Zahav

Zahav is a modern Israeli restaurant that opened in May 2008 at the foot of the Society Hill Towers in Philadelphia. The name Zahav means “Gold” in Hebrew and is a reference to Jerusalem, with the design of the restaurant mimicing the hidden courtyards of Jerusalem with golden limestone floors and walls, hand-carved tables and soaring ceilings.

A tradition of ours has been to take each other out to the restaurant of choice on our birthdays. With Russ’ birthday being in mid-May, it is often impossible to get a reservation at a top-notch establishment that time of year due to all of the graduation, wedding, and Mother’s Day celebrations. End result: we usually bag a res several weeks later and continue the celebration; and this year was no different. Russ had heard great things about the food at Zahav and he was determined to have his feast there.

Chef/Owner Michael Solomonov was born in G’nei Yehudah, Israel and raised in Pittsburgh, PA. At the age of 19, Michael returned to Israel. With no Hebrew language skills, he took the only job he could get — working in a  bakery — and a culinary career was born!

The soul of Zahav lies in the laffa bread, baked to order in their wood-burning Taboon; in the creamy and nutty humus; and the sizzling skewers of meat grilled over hardwood charcoal. Their small plate offerings are ideal for allowing guests to sample the large variety of cultural influences on the cuisine of Israel, from Eastern Europe to North Africa to Persia and the Eastern Mediterranean. And the best way to do this is take advantage of the Tayim, at $39 per person, so that’s what we did…

Tayim.menu

We were blown away with the abundant wait staff all of whom were extremely efficient and courteous. Never having dined here before, we did have a few questions for our attentive waitress, always ready with a beaming smile, and she gave us satisfactory details about all of our concerns. And if you have any food allergies, don’t worry, they ask you up front if anyone in your party does.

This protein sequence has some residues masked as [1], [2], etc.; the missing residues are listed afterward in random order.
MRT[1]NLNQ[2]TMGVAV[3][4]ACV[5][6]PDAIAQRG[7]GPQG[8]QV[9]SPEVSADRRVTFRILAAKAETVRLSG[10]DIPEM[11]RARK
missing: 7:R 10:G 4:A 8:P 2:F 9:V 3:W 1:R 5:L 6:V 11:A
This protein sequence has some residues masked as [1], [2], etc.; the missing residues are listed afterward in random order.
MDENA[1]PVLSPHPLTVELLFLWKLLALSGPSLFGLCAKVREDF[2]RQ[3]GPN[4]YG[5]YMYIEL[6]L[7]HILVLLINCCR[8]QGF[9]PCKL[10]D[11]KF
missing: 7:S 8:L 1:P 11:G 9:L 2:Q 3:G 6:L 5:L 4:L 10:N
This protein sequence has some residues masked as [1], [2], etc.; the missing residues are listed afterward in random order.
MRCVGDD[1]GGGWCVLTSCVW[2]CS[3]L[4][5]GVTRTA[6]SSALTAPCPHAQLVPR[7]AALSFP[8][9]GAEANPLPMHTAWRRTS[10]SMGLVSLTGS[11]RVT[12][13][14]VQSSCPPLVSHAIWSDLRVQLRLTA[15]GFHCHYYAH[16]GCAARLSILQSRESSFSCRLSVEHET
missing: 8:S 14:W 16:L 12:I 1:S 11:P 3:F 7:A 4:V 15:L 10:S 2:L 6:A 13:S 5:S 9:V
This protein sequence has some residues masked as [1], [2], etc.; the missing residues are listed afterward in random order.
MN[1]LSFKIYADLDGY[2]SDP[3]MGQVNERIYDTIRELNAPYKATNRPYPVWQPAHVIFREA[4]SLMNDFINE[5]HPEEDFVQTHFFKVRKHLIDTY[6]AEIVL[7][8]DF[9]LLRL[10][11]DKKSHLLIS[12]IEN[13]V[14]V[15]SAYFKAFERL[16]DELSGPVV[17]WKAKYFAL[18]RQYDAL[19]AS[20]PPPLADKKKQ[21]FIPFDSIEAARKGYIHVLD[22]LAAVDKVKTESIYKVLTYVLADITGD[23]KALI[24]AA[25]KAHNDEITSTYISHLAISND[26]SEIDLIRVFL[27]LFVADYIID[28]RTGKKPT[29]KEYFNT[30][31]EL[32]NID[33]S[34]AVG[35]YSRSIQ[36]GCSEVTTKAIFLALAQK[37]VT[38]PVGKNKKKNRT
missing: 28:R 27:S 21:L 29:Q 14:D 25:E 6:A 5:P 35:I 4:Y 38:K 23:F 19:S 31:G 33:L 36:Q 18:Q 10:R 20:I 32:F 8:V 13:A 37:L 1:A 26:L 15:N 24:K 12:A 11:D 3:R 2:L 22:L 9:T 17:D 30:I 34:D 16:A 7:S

They have an extensive wine list of boutique Israeli wine from one of the largest selections outside Israel, but with the least-expensive bottle starting at $48, we opted to try one of their award-winning cocktails instead. Our choice was the same, we each ordered a “Lemonnana” made up of Jim Beam, muddled mint, fresh lemon and verbena, similar to a Mojito we thought.

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What arrives at your table first is six small dishes of various veggies and grains — all perfectly seasoned; a side of laffa bread and the most heavenly humus you have ever tasted! All half-dozen dishes were described to us in detail, although, truth be told, I can’t remember the details, but I can tell you that the dishes of carrots, eggplant, roasted beets, green beans and tomato, quinoa and crushed walnuts, and zucchini were delicious and a good omen of what was to come.

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Our four “Mezzes” started arriving next: Roasted Potatoes with kashkaval cheese, anchovy, spring onion and shifka peppers; Crispy Grape Leaves with beef, pine nuts and paprika; Fried Cauliflower in labaneh with chives, dill, mint and garlic; and Pastilla which is spiced chicken, apricot and almond. While the portions of these incredible small plates were not huge, I was starting to feel full and wondered if I’d be able to continue with the “Al Ha’esh” items grilled over coals.

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On the house they delivered two small, but heavenly, radish slices with an absolutely divine smoked salmon!

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Well they were just too tempting to resist. The Duck Kebab with dirty rice, rhubarb and English peas was not really a skewered item at all, but rather two plump, round patties so tantalizingly tasty we just oohed and aahed with every bite. Our second Al Ha’esh was the Ribeye Cap, perfectly tender filet mignon pieces in lovage pilaf, tomato and green beans.

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As an extra treat to Russ’ dessert, they added a birthday candle; and since dessert is not my thing, they wrapped up my choice to go–for Russ to enjoy later in the week…

NOTE: In May 2009, Philadelphia Magazine selected Zahav as the #1 restaurant in Philadelphia; and in 2011, Michael was recognized for his achievements with the Best Chef Mid-Atlantic award from the James beard Foundation.

 

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